Women in Trades Association (W.I.T.) is a support group for women in non-traditional occupations, many of whom W.I.T. consider to be unorganized workers. This organization presently has a staff of three women, each of whom is undertaking special projects. A library of information, pamphlets, research documents and books on women and work (specifically) as well as related information concerned with women and the economy, is being established. Another major project is a fall 1981 conference/workshop on Sexual Harassment in the workplace. Target groups for this workshop include W.I.T. membership, union locals, and groups of unorganized working women such as in restaurants, etc. Along the same lines, preparation of a Career Presentation Program for high schools will begin in January of 1982 with the hiring of two more women. In terms of published documents, none exist to date, however, there is a research project underway which will follow the women who graduate from 3 Pre-Trades for Women Courses (given at Red River Community College in Winnipeg) with the focus being on problems encountered by women in non-traditional occupations, i.e. job discrimination, sexual harassment, problems with apprenticeships, etc. This will be published in a series of papers over the duration of a Canada Community Services Grant. A system of networking with other W.I.T. organizations across Canada has been established in order to better facilitate the work and share common problems and solutions; perhaps a National Newsletter will be produced. W.I.T. is presently developing an extensive file on Affirmative Action programs in Canada and W.I.T. membership will be developing policy statements on topics such as this. Women in Trades Association-Winnipeg is anxious to hear from others who are interested in their work.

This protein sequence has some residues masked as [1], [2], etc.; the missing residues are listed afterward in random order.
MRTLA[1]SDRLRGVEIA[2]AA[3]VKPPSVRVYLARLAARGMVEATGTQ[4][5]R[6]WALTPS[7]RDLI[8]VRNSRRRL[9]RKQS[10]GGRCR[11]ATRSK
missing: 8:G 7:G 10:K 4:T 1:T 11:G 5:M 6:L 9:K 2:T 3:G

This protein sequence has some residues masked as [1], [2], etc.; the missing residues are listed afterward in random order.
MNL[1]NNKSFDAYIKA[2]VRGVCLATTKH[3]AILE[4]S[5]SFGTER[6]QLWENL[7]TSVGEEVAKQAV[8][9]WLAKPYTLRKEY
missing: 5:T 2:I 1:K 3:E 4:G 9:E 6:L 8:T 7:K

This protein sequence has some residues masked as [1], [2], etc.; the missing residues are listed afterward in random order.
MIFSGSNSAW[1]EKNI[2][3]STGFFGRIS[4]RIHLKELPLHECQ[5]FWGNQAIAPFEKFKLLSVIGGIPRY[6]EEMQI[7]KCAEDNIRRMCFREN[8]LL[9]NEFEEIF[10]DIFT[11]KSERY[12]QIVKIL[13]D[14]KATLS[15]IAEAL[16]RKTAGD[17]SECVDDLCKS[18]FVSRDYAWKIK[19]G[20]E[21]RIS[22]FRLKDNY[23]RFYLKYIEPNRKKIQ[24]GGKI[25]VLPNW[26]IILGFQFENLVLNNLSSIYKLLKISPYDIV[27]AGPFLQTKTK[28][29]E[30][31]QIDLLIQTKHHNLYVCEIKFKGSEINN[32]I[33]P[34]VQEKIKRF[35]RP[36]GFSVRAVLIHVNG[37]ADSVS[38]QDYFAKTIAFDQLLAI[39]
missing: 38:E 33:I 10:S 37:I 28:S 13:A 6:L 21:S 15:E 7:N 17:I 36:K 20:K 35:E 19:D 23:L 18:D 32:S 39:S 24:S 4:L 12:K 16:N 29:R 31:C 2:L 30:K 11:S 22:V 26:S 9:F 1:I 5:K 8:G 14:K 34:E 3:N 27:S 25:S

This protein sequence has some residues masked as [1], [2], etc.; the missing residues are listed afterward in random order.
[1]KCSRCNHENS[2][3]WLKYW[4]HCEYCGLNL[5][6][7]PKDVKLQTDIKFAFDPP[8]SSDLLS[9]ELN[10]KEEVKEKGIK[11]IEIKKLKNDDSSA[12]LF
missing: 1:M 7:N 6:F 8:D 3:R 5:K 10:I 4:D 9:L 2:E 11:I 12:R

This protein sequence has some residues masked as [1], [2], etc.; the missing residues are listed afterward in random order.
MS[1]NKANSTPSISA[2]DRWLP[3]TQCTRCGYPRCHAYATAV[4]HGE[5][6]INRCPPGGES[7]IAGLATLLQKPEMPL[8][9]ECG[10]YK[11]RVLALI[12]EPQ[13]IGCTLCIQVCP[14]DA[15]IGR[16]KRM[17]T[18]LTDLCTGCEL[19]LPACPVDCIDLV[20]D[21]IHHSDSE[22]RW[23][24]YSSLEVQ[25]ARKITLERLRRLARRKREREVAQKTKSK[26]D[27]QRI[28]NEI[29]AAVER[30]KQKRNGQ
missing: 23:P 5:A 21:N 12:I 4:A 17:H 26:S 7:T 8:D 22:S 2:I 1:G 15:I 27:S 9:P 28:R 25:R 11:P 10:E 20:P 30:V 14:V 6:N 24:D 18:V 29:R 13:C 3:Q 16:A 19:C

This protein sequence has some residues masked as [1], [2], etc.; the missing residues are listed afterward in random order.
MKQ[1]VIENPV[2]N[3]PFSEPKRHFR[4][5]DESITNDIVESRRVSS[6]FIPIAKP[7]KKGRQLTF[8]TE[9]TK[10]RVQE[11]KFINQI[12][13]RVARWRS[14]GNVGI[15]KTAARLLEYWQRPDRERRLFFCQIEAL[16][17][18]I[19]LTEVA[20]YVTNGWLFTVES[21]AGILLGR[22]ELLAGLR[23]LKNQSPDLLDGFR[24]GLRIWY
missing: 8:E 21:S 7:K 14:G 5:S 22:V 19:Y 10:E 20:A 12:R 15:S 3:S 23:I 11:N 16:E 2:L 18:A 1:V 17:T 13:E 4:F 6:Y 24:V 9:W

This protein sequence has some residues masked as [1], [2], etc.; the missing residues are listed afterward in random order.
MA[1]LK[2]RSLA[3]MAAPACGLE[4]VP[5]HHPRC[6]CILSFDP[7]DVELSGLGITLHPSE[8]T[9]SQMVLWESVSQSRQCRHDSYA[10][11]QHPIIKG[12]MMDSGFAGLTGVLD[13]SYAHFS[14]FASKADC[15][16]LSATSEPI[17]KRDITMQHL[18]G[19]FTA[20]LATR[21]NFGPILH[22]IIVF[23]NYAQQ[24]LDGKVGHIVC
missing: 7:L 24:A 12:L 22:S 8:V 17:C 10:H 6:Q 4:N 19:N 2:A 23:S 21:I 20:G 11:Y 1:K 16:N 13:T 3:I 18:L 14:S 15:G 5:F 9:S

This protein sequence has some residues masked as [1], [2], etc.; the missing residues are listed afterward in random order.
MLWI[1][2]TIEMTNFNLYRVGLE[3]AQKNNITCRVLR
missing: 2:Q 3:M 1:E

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This abstract was published in Connexions Digest in 1982:

WOMEN IN TRADES ASSOCIATION is a volunteer support group of women and men who seek to facilitate the entry of women into training and employment in non-traditional areas. It is a democratic organization which maintains communication with like-minded groups and individuals across Canada. It carries out a variety of educational programmes designed to make women conscious of the opportunities in trades areas, and to create an awareness of the obstacles confronting women who enter these kings of work. Of the 3,000 trades apprentices in Winnipeg this year, only 22 are women. Last year there were only 12. Women working in trades are clearly in a minority situation. WIT lobbies for affirmative action, supporting women as an essential part of the Canadian economy.

Two resources produced by WIT are:

1. Working Women (3/4 in videotape, colour, 27 minutes):
Women Working demonstrates that trades are not "non-traditional" occupations for women, especially